As much as the slave-trade market played a role in building the city of Charleston, South Carolina, and many other cities across the South, Northern cities were no less complicit in the industry of purchased lives. New York City, in fact, held more slaves in the 18th century than any other city except for Charleston.
It’s no surprise then that many of the buildings, streets, banks, and plenty of other New York City landmarks carry the names of slaveowners or slavery supporters. Count Rikers Island city jail among that batch. The island the jail sits on is named for Abraham Riker (or Abraham Rycken), a Dutch immigrant who acquired the land in the early 17th century, and whose family owned it until selling it to the city in 1884. Abraham’s descendant Richard Riker was infamous in the 1800s for abusing the Fugitive Slave Act to send (or sell) African Americans in New York to slaveowners in the South, according to historians.
It’s for this reason that Harlem Historical Society Director Jacob Morris is heading up a petition to rename the Rikers Island jail facilities and distance it from Richard Riker’s racism. Morris told DNAinfo.com that the jail is “the spider at the center of the web” of New York’s role in the slave trade, and that, “There’s nothing ... socially redeeming about Richard Riker.”
Depending on what version of history you go by, Riker was either a racially progressive gentleman, or a real bastard.
According to Eric Foner, the Pulitzer Prize-winning Columbia University history professor who wrote Gateway to Freedom: The Hidden History of the Underground Railroad, out this year, Riker was the latter. From the 1810s to the 1830s, when the abolitionist movement was gathering steam, particularly with its role in the Underground Railroad, Foner writes that Riker was moving the city in the opposite direction. Riker used his wealth and power as a presiding judge over New York City’s primary criminal court to see to it that African Americans were swiftly deemed “fugitive” runaway slaves, without granting them due process to prove they were actually free.
The 19th-century historian Benson John Lossing offers another version of Riker. He writes in his 1884 book, History of New York City, that Riker was an “upright and sagacious judge at the head of a court, and an estimable citizen.” Later in the book, Lossing details an episode where Riker intervened as a group of “colored people” fled from an angry white mob. According to Lossing, Riker stopped the assailants and then “led the colored people in safety to the City Hall, where they were kept in security until morning.”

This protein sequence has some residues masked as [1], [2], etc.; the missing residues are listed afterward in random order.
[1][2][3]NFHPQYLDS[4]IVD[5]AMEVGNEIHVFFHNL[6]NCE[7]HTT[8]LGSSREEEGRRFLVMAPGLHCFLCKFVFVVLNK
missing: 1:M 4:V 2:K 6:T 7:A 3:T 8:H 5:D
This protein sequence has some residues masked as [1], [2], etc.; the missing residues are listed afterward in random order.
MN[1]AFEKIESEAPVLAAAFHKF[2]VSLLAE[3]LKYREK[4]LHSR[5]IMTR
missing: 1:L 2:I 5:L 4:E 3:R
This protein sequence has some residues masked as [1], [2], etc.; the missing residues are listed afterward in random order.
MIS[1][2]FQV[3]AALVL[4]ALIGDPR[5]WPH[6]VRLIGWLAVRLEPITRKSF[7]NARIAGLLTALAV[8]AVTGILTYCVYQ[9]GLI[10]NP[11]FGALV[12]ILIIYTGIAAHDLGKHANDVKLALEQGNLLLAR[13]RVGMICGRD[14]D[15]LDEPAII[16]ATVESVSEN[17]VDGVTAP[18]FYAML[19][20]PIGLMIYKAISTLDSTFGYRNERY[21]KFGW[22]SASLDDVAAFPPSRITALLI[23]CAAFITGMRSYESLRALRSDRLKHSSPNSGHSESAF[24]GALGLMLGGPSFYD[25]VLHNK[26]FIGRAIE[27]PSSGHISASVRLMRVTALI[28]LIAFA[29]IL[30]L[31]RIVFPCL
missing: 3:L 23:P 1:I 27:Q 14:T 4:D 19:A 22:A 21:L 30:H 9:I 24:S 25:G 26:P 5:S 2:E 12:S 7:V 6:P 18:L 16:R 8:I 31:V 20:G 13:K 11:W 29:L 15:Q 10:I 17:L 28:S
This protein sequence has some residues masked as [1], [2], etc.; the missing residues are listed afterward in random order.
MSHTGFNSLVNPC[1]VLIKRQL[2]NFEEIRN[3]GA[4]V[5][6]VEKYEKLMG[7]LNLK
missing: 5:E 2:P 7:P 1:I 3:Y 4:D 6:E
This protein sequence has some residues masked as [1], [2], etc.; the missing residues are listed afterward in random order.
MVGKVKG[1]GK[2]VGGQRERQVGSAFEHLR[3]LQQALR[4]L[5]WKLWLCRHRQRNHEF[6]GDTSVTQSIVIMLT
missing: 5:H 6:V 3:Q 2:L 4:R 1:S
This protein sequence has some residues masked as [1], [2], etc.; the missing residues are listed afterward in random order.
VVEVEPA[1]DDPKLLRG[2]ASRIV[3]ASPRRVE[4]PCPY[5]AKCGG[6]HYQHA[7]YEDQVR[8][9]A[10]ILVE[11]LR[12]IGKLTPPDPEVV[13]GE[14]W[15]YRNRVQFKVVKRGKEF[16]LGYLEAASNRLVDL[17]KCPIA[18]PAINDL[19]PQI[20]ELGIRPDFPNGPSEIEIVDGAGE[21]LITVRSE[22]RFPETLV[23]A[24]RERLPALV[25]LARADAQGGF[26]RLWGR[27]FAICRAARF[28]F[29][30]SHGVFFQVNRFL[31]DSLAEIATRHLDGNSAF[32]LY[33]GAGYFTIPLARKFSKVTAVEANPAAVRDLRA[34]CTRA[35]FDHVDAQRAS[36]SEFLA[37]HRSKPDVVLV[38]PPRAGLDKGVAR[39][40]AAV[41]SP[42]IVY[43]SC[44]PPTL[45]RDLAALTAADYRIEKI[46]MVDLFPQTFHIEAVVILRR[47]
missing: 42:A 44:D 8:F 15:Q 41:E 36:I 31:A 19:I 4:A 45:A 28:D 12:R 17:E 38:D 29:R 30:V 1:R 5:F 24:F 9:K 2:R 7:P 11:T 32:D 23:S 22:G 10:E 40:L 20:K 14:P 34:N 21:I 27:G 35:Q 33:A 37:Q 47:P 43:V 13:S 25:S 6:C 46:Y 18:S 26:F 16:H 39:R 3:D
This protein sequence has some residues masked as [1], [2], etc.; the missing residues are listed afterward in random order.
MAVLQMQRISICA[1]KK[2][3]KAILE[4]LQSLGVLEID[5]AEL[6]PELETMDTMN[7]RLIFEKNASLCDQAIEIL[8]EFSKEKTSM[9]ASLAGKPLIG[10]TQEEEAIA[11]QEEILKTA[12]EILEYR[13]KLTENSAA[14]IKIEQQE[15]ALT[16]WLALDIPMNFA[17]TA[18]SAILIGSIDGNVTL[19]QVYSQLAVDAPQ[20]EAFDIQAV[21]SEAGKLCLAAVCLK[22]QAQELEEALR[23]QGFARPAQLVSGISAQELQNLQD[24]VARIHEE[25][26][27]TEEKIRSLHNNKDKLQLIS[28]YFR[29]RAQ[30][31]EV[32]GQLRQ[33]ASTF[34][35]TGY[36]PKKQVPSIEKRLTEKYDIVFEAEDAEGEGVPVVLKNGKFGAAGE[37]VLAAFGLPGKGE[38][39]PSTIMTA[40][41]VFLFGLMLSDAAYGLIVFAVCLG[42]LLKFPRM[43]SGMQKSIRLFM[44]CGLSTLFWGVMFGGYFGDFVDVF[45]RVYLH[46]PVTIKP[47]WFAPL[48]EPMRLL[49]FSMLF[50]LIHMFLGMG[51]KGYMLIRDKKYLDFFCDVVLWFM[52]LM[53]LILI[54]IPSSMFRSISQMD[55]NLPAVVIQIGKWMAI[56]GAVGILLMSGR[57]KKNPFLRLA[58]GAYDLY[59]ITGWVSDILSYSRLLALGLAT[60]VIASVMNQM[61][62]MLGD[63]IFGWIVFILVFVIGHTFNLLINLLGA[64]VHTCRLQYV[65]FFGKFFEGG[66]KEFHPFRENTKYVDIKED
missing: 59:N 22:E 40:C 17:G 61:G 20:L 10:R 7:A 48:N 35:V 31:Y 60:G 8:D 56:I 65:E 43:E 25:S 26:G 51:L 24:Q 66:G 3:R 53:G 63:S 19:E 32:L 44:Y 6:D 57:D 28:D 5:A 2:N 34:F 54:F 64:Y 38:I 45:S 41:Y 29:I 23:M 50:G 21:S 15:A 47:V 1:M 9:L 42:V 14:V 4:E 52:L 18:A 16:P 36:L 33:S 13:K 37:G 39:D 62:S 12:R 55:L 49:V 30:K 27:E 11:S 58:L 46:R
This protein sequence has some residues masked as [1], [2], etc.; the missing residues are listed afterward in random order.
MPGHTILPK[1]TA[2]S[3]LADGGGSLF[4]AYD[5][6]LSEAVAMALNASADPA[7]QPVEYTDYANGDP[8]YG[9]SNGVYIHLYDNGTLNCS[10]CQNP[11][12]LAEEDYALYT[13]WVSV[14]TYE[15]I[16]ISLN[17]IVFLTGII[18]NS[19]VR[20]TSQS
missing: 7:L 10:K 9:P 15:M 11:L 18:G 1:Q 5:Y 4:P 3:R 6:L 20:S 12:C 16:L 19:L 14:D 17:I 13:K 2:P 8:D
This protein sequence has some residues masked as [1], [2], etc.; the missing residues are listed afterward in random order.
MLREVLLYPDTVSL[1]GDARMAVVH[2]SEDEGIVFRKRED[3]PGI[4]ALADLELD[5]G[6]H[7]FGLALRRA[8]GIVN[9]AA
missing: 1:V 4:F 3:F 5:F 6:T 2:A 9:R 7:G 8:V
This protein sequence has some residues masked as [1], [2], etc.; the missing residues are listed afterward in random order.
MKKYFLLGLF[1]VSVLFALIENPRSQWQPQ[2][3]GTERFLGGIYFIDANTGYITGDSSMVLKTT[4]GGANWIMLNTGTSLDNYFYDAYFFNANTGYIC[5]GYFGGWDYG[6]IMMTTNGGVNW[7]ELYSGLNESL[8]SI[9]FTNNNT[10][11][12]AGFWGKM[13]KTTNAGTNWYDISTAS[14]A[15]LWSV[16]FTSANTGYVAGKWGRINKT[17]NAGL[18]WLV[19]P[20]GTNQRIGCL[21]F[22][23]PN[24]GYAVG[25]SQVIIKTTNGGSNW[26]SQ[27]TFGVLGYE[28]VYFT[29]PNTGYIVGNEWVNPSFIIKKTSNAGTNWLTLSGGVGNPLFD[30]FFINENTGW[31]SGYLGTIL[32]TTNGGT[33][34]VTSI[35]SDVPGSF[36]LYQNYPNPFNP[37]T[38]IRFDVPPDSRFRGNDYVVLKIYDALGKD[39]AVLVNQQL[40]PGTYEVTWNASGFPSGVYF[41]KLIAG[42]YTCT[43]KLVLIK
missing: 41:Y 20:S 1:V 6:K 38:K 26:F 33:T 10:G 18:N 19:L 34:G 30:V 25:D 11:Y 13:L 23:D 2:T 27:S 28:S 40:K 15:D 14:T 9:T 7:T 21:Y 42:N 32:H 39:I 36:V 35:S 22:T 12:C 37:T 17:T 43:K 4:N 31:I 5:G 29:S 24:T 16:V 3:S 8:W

Still, Foner’s book recounts a number of events where Riker provided the opposite of asylum for black New Yorkers who appeared before his bench. In one of those cases, writes Foner:
[A] North Carolina slaveowner, Dr. Rufus Haywood of Raleigh, staged a midnight raid on the home of one Lockley. Despite protests that he was a free man, Lockley, his wife, and their twelve-year-old daughter were imprisoned as fugitives, and after a series of hearings before Recorder Richard Riker, they were taken south by Haywood.
Foner also pulls evidence from Elizur Wright Jr.’s early 19th-century newsletter “Chronicles of Kidnapping,” which “told the stories of black persons who had been shipped south by city officials without a hearing and of accused fugitives who had spent months in prison before their cases were adjudicated.”
That last part sounds a lot like what happened just recently with Kalief Browder, the African-American teenager who spent more than 1,000 days in Rikers Island awaiting a trial that never came after he was accused of robbery. He was released in 2013, but committed suicide this past June after leaving the Rikers Island compound mentally and emotionally scarred from his ordeal.
Rikers Island has been flagged multiple times for the abuse inmates have suffered at what today is considered one of the largest—and what Mother Jones has identified as one of the cruelest—jails in the nation. Roughly 95 percent of Rikers inmates are black or Latino, by some estimates. It may not close any time soon, but Morris hopes the jail could at least become detached from the legacy of a man who was, by Foner’s account, extremely complicit in a system that was equally invested in turning African Americans into fugitives and prisoners.